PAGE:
You gotta like a movie whose tag line is: “They sing! They dance! They’re juvenile delinquents from outer space!” I saw The Ghastly Love of Johnny X at its world premiere at Cinequest 22, and writer-director Paul Bunnell said that he was primarily inspired by the teenage delinquent movies of the 50’s. But it’s also clear that Bunnell has seen more than his share of sci-fi movies from the 50s (and maybe a Russ Meyer film or two).
Bunnell evoked the genre by shooting in a crisply beautiful black and white (on the last of Kodak’s 35mm black and white Plus X film stock). Ghastly Love is about some space aliens in the form of T-bird driving hard guys. Having been exiled to our planet, they grease their hair and snap their gum, and occasionally break into a musical number.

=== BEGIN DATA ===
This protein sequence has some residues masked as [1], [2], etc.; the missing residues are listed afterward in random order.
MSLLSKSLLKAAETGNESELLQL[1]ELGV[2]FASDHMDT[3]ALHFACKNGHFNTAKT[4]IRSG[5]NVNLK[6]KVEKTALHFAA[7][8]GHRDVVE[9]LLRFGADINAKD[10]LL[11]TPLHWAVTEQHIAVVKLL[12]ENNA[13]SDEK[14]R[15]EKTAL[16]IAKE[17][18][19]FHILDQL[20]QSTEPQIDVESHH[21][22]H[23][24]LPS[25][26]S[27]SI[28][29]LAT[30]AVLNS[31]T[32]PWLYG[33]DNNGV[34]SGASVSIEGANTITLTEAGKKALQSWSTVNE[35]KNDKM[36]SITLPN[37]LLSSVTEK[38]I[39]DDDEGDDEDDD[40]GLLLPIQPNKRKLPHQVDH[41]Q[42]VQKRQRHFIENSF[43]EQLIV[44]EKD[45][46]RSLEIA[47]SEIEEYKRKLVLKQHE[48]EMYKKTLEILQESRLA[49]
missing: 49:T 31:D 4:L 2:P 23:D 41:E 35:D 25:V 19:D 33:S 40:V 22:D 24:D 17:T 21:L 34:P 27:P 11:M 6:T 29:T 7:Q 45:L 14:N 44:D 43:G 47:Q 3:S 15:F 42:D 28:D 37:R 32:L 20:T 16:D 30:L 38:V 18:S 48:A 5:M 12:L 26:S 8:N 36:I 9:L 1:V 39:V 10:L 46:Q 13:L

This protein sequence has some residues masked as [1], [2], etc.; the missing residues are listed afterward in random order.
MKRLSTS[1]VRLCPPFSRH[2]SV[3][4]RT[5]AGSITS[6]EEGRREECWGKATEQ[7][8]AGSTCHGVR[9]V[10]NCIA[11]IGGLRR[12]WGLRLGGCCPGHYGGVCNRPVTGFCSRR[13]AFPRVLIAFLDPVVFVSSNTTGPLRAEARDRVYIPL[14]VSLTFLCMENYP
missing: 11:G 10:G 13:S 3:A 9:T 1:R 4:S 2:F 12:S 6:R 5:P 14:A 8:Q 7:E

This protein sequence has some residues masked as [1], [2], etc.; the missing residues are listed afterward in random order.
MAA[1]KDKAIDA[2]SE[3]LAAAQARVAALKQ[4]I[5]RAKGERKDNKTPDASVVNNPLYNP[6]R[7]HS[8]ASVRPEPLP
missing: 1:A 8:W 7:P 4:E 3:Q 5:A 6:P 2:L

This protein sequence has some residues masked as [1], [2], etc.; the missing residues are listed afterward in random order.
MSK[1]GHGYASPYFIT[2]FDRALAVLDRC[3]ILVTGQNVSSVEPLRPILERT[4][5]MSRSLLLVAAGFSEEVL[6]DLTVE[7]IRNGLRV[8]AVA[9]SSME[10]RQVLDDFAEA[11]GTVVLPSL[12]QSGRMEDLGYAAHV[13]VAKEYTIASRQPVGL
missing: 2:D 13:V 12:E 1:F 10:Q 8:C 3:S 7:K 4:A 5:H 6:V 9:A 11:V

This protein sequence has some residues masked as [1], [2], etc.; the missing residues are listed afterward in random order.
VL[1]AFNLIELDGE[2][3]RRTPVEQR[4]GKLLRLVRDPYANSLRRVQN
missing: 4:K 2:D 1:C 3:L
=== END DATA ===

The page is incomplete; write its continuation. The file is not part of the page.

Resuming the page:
Before I saw it, I was concerned that Ghastly Love might be trying too hard to be the next The Rocky Horror Picture Show cult classic, but, not to worry, Ghastly Love definitely stands on its own. The cast and crew evidently had fun making this picture, and the fun carries over to the audience.
This was the last film for the late Kevin McCarthy, who was enough of a good sport to don a Devo hat and play the Grand Inquisitor. McCarthy, whose Oscar-nominated performance as Biff in Death of a Salesman was 61 years ago, brought some sci-fi cred from the 1956 Invasion of the Body Snatchers.